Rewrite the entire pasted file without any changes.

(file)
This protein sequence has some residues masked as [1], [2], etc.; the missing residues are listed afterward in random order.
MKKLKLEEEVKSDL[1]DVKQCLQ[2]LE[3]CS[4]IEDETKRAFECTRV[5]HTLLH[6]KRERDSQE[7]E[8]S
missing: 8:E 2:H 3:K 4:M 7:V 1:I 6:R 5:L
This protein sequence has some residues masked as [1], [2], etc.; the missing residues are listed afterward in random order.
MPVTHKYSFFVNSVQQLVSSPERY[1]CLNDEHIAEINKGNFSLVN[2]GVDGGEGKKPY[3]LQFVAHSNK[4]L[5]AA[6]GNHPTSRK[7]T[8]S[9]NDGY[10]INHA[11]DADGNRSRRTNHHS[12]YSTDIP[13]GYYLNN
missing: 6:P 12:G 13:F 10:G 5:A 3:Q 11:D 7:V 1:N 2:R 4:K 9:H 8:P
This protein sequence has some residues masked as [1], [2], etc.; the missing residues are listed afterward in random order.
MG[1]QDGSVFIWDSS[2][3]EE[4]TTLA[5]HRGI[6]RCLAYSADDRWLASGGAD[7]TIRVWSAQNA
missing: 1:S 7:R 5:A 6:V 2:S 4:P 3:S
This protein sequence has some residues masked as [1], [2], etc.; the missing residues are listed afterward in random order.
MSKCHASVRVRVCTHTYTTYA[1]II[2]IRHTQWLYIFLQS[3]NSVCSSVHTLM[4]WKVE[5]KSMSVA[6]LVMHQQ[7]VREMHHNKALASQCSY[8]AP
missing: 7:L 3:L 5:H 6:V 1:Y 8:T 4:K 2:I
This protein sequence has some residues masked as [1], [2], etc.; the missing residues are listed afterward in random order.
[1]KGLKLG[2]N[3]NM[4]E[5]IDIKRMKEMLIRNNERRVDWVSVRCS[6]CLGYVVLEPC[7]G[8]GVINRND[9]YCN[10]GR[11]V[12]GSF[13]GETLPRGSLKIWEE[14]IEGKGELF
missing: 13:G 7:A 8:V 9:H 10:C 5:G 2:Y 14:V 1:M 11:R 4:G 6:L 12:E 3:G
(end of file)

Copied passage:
This protein sequence has some residues masked as [1], [2], etc.; the missing residues are listed afterward in random order.
MKKLKLEEEVKSDL[1]DVKQCLQ[2]LE[3]CS[4]IEDETKRAFECTRV[5]HTLLH[6]KRERDSQE[7]E[8]S
missing: 8:E 2:H 3:K 4:M 7:V 1:I 6:R 5:L
This protein sequence has some residues masked as [1], [2], etc.; the missing residues are listed afterward in random order.
MPVTHKYSFFVNSVQQLVSSPERY[1]CLNDEHIAEINKGNFSLVN[2]GVDGGEGKKPY[3]LQFVAHSNK[4]L[5]AA[6]GNHPTSRK[7]T[8]S[9]NDGY[10]INHA[11]DADGNRSRRTNHHS[12]YSTDIP[13]GYYLNN
missing: 6:P 12:G 13:F 10:G 5:A 3:Q 11:D 7:V 1:N 2:R 4:K 9:H 8:P
This protein sequence has some residues masked as [1], [2], etc.; the missing residues are listed afterward in random order.
MG[1]QDGSVFIWDSS[2][3]EE[4]TTLA[5]HRGI[6]RCLAYSADDRWLASGGAD[7]TIRVWSAQNA
missing: 1:S 7:R 5:A 6:V 2:S 4:P 3:S
This protein sequence has some residues masked as [1], [2], etc.; the missing residues are listed afterward in random order.
MSKCHASVRVRVCTHTYTTYA[1]II[2]IRHTQWLYIFLQS[3]NSVCSSVHTLM[4]WKVE[5]KSMSVA[6]LVMHQQ[7]VREMHHNKALASQCSY[8]AP
missing: 7:L 3:L 5:H 6:V 1:Y 8:T 4:K 2:I
This protein sequence has some residues masked as [1], [2], etc.; the missing residues are listed afterward in random order.
[1]KGLKLG[2]N[3]NM[4]E[5]IDIKRMKEMLIRNNERRVDWVSVRCS[6]CLGYVVLEPC[7]G[8]GVINRND[9]YCN[10]GR[11]V[12]GSF[13]GETLPRGSLKIWEE[14]IEGKGELF
missing: 13:G 7:A 8:V 9:H 10:C 5:G 2:Y 14:V 1:M 11:R 4:G 6:L 12:E 3:G